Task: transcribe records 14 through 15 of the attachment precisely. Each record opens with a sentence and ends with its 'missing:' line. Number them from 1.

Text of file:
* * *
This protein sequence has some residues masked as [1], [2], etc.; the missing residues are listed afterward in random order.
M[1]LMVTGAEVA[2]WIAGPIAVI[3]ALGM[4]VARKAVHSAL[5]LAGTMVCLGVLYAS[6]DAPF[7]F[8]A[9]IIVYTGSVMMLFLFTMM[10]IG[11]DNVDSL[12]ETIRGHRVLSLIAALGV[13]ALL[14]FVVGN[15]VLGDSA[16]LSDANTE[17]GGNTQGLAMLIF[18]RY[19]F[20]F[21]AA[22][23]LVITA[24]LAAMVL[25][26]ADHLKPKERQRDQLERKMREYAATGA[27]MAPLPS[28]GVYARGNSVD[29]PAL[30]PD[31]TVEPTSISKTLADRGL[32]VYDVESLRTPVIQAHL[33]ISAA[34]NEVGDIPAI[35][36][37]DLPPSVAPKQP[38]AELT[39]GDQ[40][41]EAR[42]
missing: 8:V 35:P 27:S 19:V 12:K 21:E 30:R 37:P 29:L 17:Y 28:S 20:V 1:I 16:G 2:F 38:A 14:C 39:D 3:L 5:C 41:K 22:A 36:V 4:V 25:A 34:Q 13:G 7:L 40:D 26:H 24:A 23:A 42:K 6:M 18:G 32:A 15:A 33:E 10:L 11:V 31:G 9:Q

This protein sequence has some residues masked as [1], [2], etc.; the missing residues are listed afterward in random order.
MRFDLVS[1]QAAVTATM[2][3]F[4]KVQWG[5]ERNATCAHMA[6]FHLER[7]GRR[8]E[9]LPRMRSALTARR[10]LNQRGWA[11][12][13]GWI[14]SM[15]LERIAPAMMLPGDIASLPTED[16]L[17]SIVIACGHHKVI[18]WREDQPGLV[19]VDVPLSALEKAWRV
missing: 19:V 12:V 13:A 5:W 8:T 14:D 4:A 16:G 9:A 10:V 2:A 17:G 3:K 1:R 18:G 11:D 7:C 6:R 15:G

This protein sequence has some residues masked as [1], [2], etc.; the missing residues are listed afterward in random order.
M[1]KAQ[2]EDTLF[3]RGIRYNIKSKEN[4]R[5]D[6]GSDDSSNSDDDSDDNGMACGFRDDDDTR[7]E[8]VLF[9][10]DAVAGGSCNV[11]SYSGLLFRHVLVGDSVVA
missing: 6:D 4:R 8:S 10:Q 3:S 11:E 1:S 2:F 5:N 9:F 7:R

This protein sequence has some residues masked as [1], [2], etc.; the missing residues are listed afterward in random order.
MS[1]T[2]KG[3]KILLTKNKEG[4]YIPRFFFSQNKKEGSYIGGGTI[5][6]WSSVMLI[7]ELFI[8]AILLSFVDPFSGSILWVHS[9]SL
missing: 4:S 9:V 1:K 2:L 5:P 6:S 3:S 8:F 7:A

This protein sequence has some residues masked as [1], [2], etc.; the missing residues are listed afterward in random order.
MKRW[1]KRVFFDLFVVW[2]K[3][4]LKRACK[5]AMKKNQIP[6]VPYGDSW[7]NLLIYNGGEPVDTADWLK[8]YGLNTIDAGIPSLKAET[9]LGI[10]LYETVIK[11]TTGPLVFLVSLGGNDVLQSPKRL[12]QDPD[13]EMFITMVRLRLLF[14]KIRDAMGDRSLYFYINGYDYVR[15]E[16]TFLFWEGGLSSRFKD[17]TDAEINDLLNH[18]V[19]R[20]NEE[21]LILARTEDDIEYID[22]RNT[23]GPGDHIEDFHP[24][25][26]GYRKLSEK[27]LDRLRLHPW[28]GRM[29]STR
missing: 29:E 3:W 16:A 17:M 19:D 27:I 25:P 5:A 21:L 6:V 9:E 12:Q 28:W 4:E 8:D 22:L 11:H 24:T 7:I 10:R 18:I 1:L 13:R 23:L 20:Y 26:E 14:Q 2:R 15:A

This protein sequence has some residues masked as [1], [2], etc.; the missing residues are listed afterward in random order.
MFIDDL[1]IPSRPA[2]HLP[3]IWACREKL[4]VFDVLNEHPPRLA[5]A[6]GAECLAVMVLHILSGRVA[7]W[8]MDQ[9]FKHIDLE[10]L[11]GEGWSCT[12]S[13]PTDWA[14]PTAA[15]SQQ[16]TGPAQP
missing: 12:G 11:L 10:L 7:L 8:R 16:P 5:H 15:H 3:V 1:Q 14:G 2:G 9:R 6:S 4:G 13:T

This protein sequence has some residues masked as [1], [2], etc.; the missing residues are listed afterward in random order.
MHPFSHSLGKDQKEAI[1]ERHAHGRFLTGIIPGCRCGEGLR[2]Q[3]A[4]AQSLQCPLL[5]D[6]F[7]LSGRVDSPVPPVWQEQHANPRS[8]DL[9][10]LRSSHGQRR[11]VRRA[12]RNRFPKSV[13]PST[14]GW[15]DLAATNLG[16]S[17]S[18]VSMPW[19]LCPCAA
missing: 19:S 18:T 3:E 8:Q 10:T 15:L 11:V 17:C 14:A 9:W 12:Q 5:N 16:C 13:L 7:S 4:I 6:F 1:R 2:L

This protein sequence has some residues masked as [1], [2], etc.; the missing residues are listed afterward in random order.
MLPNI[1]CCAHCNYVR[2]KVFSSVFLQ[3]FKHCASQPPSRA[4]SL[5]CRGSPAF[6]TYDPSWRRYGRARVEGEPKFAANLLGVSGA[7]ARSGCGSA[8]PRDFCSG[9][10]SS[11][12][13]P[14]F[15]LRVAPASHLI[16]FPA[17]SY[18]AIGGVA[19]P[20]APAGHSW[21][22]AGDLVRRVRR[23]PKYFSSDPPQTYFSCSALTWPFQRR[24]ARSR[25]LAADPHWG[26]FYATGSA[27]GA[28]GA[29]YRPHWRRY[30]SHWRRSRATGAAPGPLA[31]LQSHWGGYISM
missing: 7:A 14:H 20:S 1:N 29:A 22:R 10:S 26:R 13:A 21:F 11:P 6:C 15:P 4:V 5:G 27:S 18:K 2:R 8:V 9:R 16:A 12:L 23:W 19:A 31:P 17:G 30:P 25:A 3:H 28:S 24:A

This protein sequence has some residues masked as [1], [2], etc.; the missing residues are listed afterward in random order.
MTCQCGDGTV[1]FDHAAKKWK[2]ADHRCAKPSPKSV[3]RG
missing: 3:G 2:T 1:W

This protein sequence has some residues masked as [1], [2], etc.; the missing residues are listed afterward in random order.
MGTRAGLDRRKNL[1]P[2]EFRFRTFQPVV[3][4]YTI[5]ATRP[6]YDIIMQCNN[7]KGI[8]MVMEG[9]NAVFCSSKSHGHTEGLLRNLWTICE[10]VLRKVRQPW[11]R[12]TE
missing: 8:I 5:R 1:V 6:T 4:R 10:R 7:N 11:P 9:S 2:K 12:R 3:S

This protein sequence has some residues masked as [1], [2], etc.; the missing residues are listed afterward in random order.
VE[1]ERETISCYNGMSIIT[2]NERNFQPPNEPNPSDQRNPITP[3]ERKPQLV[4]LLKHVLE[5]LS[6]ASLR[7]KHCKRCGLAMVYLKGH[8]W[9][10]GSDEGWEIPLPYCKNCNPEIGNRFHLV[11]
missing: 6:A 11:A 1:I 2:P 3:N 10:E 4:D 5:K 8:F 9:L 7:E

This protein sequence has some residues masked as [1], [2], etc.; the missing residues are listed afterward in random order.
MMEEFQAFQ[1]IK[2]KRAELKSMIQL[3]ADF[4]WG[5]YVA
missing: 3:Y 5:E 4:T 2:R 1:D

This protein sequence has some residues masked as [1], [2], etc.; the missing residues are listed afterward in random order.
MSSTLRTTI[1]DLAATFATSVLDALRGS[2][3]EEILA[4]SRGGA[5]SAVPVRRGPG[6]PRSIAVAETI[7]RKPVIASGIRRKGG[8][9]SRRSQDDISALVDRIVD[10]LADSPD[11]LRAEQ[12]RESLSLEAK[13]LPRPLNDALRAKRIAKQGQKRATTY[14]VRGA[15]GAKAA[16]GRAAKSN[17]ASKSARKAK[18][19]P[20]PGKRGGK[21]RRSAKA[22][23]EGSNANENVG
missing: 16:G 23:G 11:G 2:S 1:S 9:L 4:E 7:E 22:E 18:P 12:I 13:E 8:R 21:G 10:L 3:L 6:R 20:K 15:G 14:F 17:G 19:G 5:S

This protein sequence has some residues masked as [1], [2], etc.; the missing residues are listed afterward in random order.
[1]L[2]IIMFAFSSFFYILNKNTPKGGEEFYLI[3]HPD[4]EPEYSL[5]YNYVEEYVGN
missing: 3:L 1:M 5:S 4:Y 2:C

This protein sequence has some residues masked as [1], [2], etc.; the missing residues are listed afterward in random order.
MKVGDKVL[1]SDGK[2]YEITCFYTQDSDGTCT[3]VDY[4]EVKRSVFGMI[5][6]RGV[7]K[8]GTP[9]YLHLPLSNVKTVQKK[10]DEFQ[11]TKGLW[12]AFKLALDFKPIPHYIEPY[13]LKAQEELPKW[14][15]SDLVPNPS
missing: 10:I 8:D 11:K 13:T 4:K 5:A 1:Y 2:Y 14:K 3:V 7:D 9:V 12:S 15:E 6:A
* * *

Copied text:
This protein sequence has some residues masked as [1], [2], etc.; the missing residues are listed afterward in random order.
[1]L[2]IIMFAFSSFFYILNKNTPKGGEEFYLI[3]HPD[4]EPEYSL[5]YNYVEEYVGN
missing: 3:L 1:M 5:S 4:Y 2:C

This protein sequence has some residues masked as [1], [2], etc.; the missing residues are listed afterward in random order.
MKVGDKVL[1]SDGK[2]YEITCFYTQDSDGTCT[3]VDY[4]EVKRSVFGMI[5][6]RGV[7]K[8]GTP[9]YLHLPLSNVKTVQKK[10]DEFQ[11]TKGLW[12]AFKLALDFKPIPHYIEPY[13]LKAQEELPKW[14][15]SDLVPNPS
missing: 10:I 8:D 11:K 13:T 4:K 5:A 1:Y 2:Y 14:K 3:V 7:D 9:V 12:S 15:E 6:A